This test will determine:

  • The general condition of the disc(s). It will show any tears, leaks or bulges which may be present.
  • The relationship between pain and the disc(s). If the pain that is felt from the injection of the contrast media is the same pain that the patient has been experiencing, the physician will know the disc(s) is a definite contributing factor to the patient’s pain.
  • The boundaries for possible surgery. This test will identify the level of the first normal disc, setting the parameters if a fusion is necessary.
  • The patient must let the physician or nurse know if he/she is allergic to shellfish or iodine.

Dural Photon Study

A radiographic test which measures bone absorption; done specifically for determining osteoporosis.

Dural Sac

A sheath containing nerve or nerve roots.


Abbreviation for electrocardiogram. A test in which a graphic record is produced to record the electrical activity of the heart to detect abnormal transmission of the heart impulses through the conductive tissues of the heart muscles. An EKG allows diagnosis of specific cardiac abnormalities. Leads are affixed to certain points on the patient’s chest, usually with an adhesive gel that promotes transmission of the electric impulse to the recording device. The patient is positioned lying down on his/her back on an examining table and asked to lie quietly during the test. It takes approximately a half hour to complete the test,


Abbreviation for an electromyograph. An examination of the nervous system which determines to what extent nerves and muscles have been irritated or damaged. The physician, usually a physiatrist, conducts this exam by placing small needles in various muscle groups of the affected area. A stimulus can be sent through the needle which evokes a response in the muscle. This response, recorded on a graph, measures any changes to the nerves. New and old damage can be separated and the exact nerves affected can often be identified.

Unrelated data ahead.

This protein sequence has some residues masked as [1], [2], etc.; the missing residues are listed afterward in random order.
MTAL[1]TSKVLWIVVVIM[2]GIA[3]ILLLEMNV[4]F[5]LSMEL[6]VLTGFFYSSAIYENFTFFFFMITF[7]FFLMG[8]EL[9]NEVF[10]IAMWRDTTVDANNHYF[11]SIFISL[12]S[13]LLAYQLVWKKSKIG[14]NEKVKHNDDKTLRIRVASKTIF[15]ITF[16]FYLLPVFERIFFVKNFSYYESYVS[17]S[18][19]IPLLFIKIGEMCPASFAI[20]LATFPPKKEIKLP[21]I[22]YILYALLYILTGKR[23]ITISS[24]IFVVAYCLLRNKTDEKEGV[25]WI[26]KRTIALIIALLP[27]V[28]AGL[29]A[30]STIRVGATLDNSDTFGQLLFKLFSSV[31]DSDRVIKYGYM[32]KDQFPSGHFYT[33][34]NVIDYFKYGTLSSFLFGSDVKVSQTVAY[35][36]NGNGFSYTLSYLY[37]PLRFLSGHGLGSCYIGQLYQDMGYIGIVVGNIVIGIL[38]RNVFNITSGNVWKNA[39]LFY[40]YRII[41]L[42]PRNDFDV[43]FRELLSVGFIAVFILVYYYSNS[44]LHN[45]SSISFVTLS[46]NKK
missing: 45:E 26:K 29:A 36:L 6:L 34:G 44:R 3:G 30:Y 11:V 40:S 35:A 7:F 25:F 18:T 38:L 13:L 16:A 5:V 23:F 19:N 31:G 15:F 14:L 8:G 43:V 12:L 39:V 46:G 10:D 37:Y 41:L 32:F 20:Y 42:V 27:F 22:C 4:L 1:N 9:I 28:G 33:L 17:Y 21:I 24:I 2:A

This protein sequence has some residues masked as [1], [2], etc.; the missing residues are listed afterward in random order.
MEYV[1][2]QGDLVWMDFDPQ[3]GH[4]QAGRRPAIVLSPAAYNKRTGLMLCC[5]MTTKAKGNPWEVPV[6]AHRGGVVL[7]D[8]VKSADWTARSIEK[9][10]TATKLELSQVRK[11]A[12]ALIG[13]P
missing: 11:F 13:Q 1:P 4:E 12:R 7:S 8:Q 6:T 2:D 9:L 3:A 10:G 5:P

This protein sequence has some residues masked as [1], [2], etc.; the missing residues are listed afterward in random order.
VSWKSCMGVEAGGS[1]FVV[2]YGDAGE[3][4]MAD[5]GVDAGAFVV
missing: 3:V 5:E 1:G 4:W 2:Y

Compounds occurring naturally in the brain acting upon the central and peripheral nervous system to reduce pain. Endorphin release is stimulated by aerobic exercise.

Epidural Block

An injection which can be used as a treatment as well as a diagnostic tool to help locate the source of pain. The test is conducted in the Radiology Department by an anesthesiologist, physiatrist, or an orthopedist. The patient is also evaluated before and after the test by either the physician, nurse, or physical therapist. As the patient lies on his/her stomach, the physician anesthetizes either the lumbar or tailbone area. This procedure is similar to a novocaine injection given by a dentist. Another needle is then injected into the appropriate area and injections of various medications are given. At times, the physician may use a dye to help trace the flow of medication. The procedure takes approximately 30 minutes. The patient should alert the physician or nurse if allergic to shellfish, iodine, cortisone, or anesthetic.

Extruded Disc

A specific type of herniated disc in which a large amount of disc material breaks through the outer rings of the annulus into the spinal canal, usually causing extreme pressure on the nerve root.

Facet Block

A diagnostic and therapeutic procedure done to determine how much pain is coming from the facet joints, and also to relieve pain.

Facet Joints

The overlapping of bony projections occurring when two vertebrae are placed on top of one another. They function to guide and restrict movement of the spine. Joints are surrounded by capsules which contain fluid and fibrous tissues. The capsules provide protection and lubrication to the bony surfaces of the joints.

First Aid

Referred to as methods or techniques a patient can employ to relieve painful symptoms arising from pain.

Flexion-Extension X-Rays

Done to determine the quality of motion in the lumbar spine. While standing, the patient is asked to bend forward, with a rounded back, as far as possible. As the patient holds this position, an x-ray is taken. Patients are asked to go to the limit of motion in both directions so that the physicians can obtain accurate information. Patients may support themselves with hands to prevent pain, if necessary. The exam takes approximately 20 minutes.